BAE Systems Land Systems South Africa today unveiled new versions of its SD-ROW and TRT remotely operated gun turrets, which will be displayed at the Africa Aerospace and Defence exhibition starting tomorrow.
BAE demonstrated its Self Defence Remotely Operated Weapon (SD-ROW) on an RG-32 vehicle at a range outside Pretoria today. The system is designed to be lightweight and cost effective and fills a gap in the market for a low-cost system. It is designed to carry a 7.62 machinegun – the version demonstrated today fired an FN MAG, but other weapons, such as the Russian RPK, are available.
The SD-ROW system has existed in 5.56 mm and 7.62 mm offerings, but the new version can mount 12.7 mm and 20 mm weapons (12.7 x 76 mm and 20 x 42 mm).
Gerrie van der Merwe, Business Development Manager at BAE Systems Land Systems South Africa, said the system is designed to be affordable, light and simple to use, especially on small vehicles. A key factor was reducing weight and the total system weights just 75 kg, including 200 rounds of ammunition. It uses a day camera for targeting, but a laser rangefinder and infrared camera are optional extras. A stabilisation system enables it to engage targets whilst on the move. Traverse is 110 degrees a second and elevation is 85 degrees, which van der Merwe said would be useful in urban warfare situations.
Creating more of an impression at the demonstration today was BAE Systems’ newly designed tactical remote turret, the TRT-R30MK. The 30 mm Tactical Remote Turret was demonstrated with a Russian 2A42 30 x 165 mm cannon mounted on an Iklwa armoured vehicle, which is an upgraded Ratel infantry fighting vehicle (the turret has also been integrated on BMP-1 infantry fighting vehicle). The cannon fired high explosive shells at a target over a kilometre downrange, scoring perfect hits and setting it ablaze. Single shots as well as the maximum 600 round per minute burst were demonstrated on several targets. Standard firing rate is 125 rounds per minute for best accuracy.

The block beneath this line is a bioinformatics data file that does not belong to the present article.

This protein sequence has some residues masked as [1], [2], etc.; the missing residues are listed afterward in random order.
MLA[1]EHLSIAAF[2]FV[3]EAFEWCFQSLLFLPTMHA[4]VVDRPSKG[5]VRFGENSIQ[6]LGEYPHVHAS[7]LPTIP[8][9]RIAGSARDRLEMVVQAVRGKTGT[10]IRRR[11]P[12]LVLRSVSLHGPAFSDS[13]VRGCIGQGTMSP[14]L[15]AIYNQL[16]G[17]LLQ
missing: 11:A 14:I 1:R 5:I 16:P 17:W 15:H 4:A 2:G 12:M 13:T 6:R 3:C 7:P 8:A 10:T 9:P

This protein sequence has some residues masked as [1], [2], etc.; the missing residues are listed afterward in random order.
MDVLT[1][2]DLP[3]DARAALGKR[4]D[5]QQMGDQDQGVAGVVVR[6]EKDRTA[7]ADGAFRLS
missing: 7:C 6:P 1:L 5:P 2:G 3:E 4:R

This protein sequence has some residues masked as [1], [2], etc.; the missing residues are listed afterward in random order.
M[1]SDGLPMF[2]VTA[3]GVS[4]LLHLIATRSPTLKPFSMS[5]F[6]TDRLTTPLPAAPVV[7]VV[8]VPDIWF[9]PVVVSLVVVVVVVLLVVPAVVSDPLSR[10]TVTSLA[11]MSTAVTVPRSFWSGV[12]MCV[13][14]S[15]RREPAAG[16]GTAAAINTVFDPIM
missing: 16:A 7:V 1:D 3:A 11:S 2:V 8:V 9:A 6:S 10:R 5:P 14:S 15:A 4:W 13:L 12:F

The TRT-R30MK is an evolution of the TRT-25 25 mm cannon. It can be adapted to carry various NATO cannons, including the Mk 44 Bushmaster. The weapon demonstrated today was housed in an unprotected turret in order to save weight and cost, but armour can be added. The turret’s control station can be integrated anywhere in the vehicle allowing for increased internal space for crew or extra payload. The system is equipped with electro-mechanical drives and high performance sight equipment (infrared camera and laser rangefinder) to allow for all round observation, fast reaction time and accurate firing on the move during day and night operation.
Two bins of ammunition were located in the turret aboard the Iklwa, along with a coaxial machinegun with 1 000 rounds of ammunition and smoke grenade launchers. In addition, the 30 mm version of the TRT can carry two anti-tank guided missiles (ATGMs), including Russian and NATO designs, as well as the South African Ingwe. The TRT on display at the African Aerospace and Defence (AAD) 2012 exhibition in Pretoria will be fitted with two Russian Konkurs ATGMs.
“The TRT family of turrets provides soldiers with a spectrum of self-protection and ground fire support capability, combined with the safety of an armoured protected vehicle,” said Johan Steyn, managing director, Land Systems South Africa.
Van der Merwe emphasised that the turrets (with the exception of some Sagem camera equipment) were developed completely by South Africa and remained the intellectual property of BAE Systems Land Systems South Africa. This means that changes and modifications can be made in house and neither turret contains any systems which are subject to US export control regulations.
BAE Systems will be displaying the TRT at AAD on the company’s RG-41 vehicle. The company will be bringing five vehicles and four turrets to the exhibition. Some of the vehicles will conduct demonstrations every day at 11:00 and 14:00.